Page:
Tattoos confound Apple Watch wrist detection, making Apple Pay “unusable”

Apple Watch encounter problems with wrist tattoos. Pic: guinne55fan
MISSING A BEAT: Reddit user guinne55fan’s tattoo stops this Apple Watch working properly

Apple Watch owners with tattooed wrists have been reporting that their smartwatches are not functioning properly as the LED-based heart monitor built into the devices experiences difficulty detecting that the watch is being worn — an issue which impacts the use of Apple Pay among other features such as receiving notifications, placing phone calls and using some applications.

“I have black ink tattoos just under the watch’s sensors and have very spotty results with notifications sometimes,” reports one Reddit user. “But Apple Pay is unusable since I have to re-enter my passcode each and every time the watch screen wakes up.”

Some have discovered that turning off the device’s wrist detection feature enables notifications to be received on the watch, but that Apple Pay remains unusable as it requires that the wrist detection setting be turned on to function.

“If the watch can’t detect that you’re wearing it, the screen locks with your passcode,” Digital Trends reports. “Many users are also unable to use Apple Pay due to interference from their tattoos, because, for an extra level of security, Apple Pay will only work when the watch is being worn.”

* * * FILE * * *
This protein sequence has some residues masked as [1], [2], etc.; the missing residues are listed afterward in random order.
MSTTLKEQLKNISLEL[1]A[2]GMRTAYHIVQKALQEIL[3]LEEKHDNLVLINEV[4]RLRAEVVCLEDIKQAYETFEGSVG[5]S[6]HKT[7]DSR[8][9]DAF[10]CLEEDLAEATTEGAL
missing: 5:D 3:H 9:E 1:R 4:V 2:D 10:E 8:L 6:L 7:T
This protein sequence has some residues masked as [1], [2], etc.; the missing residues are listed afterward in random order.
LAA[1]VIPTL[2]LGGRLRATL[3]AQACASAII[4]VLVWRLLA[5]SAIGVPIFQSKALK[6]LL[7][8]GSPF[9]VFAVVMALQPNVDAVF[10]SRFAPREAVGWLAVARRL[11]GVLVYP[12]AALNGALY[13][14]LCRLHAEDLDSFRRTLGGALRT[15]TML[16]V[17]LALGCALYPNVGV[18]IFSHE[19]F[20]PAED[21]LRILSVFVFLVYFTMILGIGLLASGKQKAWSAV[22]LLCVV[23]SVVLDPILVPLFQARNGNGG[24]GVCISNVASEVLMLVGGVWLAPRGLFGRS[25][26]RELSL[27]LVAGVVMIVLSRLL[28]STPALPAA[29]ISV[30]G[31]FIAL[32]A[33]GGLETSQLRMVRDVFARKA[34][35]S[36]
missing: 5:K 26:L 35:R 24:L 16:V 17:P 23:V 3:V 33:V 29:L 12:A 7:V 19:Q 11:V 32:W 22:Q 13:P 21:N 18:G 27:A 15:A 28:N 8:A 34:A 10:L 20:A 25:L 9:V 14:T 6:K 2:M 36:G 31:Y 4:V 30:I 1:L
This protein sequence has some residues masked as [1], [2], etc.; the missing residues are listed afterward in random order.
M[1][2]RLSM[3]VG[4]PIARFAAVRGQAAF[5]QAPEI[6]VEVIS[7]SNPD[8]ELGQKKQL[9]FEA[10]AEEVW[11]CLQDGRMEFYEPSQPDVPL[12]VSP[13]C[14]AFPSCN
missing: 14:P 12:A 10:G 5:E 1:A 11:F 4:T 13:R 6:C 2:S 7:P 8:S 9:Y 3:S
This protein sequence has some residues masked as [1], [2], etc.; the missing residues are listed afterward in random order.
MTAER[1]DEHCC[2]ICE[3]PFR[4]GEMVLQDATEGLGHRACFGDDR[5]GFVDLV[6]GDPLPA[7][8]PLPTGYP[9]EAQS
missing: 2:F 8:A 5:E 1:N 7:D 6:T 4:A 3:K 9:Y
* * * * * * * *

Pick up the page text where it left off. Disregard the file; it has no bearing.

“The heart rate sensor in Apple Watch uses what is known as photoplethysmography,” explains Apple. “This technology, while difficult to pronounce, is based on a very simple fact: blood is red because it reflects red light and absorbs green light.

“Apple Watch uses green LED lights paired with light-sensitive photodiodes to detect the amount of blood flowing through your wrist at any given moment. When your heart beats, the blood flow in your wrist — and the green light absorption — is greater.

“Between beats, it’s less. By flashing its LED lights hundreds of times per second, Apple Watch can calculate the number of times the heart beats each minute — your heart rate.”

“The ink, pattern and saturation of some tattoos can block light from the sensor, making it difficult to get reliable readings,” says the company.

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